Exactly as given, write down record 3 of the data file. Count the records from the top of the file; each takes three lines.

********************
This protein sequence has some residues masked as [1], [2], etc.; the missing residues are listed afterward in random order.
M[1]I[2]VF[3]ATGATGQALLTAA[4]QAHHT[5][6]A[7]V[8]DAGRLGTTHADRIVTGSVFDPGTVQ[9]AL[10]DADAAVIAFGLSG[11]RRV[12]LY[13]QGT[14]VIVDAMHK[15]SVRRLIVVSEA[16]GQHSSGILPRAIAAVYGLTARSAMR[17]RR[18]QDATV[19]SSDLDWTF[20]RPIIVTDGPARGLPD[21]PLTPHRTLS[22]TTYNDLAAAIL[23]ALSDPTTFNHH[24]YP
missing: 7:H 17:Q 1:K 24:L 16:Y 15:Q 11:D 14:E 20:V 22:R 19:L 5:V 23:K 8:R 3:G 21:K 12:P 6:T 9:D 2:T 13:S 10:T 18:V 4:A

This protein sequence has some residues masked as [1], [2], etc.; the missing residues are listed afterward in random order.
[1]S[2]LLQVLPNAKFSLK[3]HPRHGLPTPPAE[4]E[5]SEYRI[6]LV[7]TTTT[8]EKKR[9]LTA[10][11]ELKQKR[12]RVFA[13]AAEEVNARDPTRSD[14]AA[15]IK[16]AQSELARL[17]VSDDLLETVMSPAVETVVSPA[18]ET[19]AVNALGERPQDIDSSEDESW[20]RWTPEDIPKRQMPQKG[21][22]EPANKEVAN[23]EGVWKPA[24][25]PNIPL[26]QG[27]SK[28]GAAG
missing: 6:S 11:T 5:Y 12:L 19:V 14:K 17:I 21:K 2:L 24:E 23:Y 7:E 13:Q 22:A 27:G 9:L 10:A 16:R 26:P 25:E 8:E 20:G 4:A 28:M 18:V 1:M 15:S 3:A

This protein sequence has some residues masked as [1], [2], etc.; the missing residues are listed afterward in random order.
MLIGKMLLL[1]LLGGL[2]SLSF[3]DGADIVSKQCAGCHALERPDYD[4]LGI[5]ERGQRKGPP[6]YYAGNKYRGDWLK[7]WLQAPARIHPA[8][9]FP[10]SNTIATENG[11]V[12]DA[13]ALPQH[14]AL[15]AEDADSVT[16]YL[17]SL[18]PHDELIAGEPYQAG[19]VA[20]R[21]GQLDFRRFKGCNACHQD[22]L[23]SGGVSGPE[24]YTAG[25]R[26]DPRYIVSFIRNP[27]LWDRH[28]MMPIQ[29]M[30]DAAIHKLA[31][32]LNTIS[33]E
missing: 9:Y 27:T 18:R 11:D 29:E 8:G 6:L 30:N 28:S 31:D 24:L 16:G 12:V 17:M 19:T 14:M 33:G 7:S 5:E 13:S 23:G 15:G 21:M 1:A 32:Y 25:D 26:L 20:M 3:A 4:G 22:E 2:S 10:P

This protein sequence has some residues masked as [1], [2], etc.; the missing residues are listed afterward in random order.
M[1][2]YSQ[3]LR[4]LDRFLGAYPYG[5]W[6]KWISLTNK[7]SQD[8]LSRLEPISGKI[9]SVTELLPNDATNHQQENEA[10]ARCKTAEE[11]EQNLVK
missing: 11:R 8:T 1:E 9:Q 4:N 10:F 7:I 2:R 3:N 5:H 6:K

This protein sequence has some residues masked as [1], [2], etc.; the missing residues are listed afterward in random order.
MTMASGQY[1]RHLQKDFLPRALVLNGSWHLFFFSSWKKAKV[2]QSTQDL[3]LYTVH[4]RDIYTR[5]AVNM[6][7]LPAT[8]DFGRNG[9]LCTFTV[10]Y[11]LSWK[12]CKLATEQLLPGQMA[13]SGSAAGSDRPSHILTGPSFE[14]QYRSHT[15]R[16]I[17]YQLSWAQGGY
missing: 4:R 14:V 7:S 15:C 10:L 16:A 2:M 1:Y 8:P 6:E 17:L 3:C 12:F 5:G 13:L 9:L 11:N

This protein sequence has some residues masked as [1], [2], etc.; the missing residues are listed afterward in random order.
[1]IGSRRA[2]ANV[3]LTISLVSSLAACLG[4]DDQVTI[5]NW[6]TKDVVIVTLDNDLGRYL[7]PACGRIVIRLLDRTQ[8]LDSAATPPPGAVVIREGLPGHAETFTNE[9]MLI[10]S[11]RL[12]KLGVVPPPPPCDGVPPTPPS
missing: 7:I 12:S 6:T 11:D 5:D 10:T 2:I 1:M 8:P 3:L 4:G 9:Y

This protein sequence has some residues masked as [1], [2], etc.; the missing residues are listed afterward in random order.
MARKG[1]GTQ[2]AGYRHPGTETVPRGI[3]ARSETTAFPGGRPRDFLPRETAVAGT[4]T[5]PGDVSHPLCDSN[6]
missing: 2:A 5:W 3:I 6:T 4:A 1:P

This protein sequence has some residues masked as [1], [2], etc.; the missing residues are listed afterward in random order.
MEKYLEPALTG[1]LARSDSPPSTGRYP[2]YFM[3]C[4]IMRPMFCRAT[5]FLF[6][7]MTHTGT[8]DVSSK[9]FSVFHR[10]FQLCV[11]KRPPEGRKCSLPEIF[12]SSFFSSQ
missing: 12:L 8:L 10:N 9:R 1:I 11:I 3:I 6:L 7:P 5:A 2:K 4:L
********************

This protein sequence has some residues masked as [1], [2], etc.; the missing residues are listed afterward in random order.
MLIGKMLLL[1]LLGGL[2]SLSF[3]DGADIVSKQCAGCHALERPDYD[4]LGI[5]ERGQRKGPP[6]YYAGNKYRGDWLK[7]WLQAPARIHPA[8][9]FP[10]SNTIATENG[11]V[12]DA[13]ALPQH[14]AL[15]AEDADSVT[16]YL[17]SL[18]PHDELIAGEPYQAG[19]VA[20]R[21]GQLDFRRFKGCNACHQD[22]L[23]SGGVSGPE[24]YTAG[25]R[26]DPRYIVSFIRNP[27]LWDRH[28]MMPIQ[29]M[30]DAAIHKLA[31][32]LNTIS[33]E
missing: 9:Y 27:T 18:R 11:D 29:E 8:G 6:L 30:N 28:S 31:D 24:L 16:G 12:V 17:M 19:T 14:M 33:G 7:S 5:E 13:S 23:G 15:G 21:M 1:A 32:Y 25:D 26:L 20:M 3:A 4:G 22:E 2:S 10:P